Following the May 1st inauguration of the mayors and city councils elected in last March’s elections, unions are reporting unjustified mass firings of municipal employees by newly-elected mayors from the right wing Nationalist Republican Alliance (ARENA) party. The Union Federation of Municipal Workers of El Salvador (FESITRAMES) report that, in the month since new authorities took office, over 500 employees have been fired in municipalities now governed by ARENA that were formerly governed by the leftist Farabundo Martí National Liberation Front (FMLN). Municipal workers from Soyapango, Mejicanos, Ilopango, San Martín, Apopa, Ayutuxtepeque, San Luis Talpa in La Paz, and Chinameca in San Miguel have reported the most firings. In Chinameca, of 60 total employees, 59 were fired.
FESITRAMES and other public and private sector unions have been organizing street protests in front of the implicated mayors’ offices demanding the re-hiring of fired workers and respect for the workers’ right to stable employment. At the request of FESITRAMES, the Office of the Human Rights Ombudsman has opened up a space for mediation. However, on the first and only meeting on May 4 between the Human Rights Ombudsman Oscar Luna, the unions representing fired workers and the new municipal authorities, many mayors did not show up thereby stalling dialogue. Luna says the best way to resolve the problem is through dialogue but has also called on the Attorney General to open investigations into whether the firings are illegal. No such investigations have been opened.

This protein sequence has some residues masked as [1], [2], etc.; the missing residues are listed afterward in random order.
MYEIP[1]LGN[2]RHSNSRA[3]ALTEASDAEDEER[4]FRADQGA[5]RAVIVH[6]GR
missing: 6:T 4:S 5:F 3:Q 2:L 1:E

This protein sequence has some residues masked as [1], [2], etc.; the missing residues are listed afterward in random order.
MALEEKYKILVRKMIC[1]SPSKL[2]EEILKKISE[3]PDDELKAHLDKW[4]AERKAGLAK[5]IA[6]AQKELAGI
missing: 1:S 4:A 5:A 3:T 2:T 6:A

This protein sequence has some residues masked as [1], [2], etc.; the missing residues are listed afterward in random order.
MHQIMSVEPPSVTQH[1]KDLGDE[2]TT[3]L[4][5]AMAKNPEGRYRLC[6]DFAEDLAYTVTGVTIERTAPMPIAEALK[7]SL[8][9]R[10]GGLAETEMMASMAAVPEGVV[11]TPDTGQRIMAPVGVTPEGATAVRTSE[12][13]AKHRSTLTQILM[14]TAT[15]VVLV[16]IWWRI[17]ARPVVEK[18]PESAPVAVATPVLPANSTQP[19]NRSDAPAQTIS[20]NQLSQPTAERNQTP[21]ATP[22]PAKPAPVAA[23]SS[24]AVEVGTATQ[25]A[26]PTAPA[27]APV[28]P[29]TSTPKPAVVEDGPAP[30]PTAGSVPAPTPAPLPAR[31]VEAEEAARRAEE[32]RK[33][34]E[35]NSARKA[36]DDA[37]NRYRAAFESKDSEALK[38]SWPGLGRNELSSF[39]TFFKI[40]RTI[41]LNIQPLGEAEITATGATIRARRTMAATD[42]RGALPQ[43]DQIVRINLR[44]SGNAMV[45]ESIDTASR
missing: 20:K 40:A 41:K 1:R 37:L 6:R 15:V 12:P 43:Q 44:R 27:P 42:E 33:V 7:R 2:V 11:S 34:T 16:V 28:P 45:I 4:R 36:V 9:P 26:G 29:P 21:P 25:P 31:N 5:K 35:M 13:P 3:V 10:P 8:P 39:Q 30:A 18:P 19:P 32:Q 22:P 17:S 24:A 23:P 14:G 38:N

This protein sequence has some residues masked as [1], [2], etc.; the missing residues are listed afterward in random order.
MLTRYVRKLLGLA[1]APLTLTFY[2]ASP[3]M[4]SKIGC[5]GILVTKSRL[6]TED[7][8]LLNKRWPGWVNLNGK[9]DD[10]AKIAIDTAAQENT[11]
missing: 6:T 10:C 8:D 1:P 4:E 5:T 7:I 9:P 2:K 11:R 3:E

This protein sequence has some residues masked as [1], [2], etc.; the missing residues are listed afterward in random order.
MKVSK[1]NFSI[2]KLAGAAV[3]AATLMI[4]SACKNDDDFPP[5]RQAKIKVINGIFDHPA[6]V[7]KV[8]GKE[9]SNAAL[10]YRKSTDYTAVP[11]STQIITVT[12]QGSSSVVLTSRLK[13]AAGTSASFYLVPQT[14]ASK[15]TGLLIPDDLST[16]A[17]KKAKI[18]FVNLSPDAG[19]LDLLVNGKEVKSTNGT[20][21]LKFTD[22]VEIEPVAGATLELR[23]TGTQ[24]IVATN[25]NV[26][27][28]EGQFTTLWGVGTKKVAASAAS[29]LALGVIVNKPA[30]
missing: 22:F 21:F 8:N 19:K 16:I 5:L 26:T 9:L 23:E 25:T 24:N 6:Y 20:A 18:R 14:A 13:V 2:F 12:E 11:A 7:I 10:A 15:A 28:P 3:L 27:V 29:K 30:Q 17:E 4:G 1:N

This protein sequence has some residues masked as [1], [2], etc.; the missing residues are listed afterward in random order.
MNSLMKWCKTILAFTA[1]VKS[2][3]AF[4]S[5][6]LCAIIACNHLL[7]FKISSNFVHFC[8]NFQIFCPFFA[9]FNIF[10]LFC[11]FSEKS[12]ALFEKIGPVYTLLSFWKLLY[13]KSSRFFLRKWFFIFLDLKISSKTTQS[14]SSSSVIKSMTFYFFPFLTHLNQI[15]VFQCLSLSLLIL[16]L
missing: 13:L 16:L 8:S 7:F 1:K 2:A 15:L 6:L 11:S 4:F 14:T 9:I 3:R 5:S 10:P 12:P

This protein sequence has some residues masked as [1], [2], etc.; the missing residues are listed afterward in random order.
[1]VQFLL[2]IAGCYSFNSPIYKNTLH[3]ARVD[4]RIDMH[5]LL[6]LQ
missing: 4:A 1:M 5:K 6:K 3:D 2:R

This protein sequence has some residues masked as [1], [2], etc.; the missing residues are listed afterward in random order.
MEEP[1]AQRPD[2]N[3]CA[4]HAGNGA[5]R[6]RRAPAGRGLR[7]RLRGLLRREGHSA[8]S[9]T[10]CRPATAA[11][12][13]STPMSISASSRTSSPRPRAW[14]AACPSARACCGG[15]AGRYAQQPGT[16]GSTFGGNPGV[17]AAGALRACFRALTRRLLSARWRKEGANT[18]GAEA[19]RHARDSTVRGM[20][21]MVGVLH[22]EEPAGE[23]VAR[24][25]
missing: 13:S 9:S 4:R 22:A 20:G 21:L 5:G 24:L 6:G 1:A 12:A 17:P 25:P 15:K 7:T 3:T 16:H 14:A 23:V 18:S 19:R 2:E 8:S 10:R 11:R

The FMLN fraction of the Legislative Assembly submitted a request to the Accounts Court (internal government auditing agency) calling on them to investigate all 262 municipal governments in the country for illegal firings. According to FMLN legislative representative Lorena Peña, the firings have a “political purpose and [were a form of] patronage… This patronage system is being used by in-coming ARENA mayors who are paying politial favors and are firing people to hire their family and friends.”
The fired workers, accompanied by other public and private sector unions, continue to organize protests outside of their previous places of employment and continue planning actions to pressure the authorities to reinstall them to their posts. The individuals who were fired from positions that require political trust with the city council are demanding the severance packages that are guaranteed by law, but have not been paid.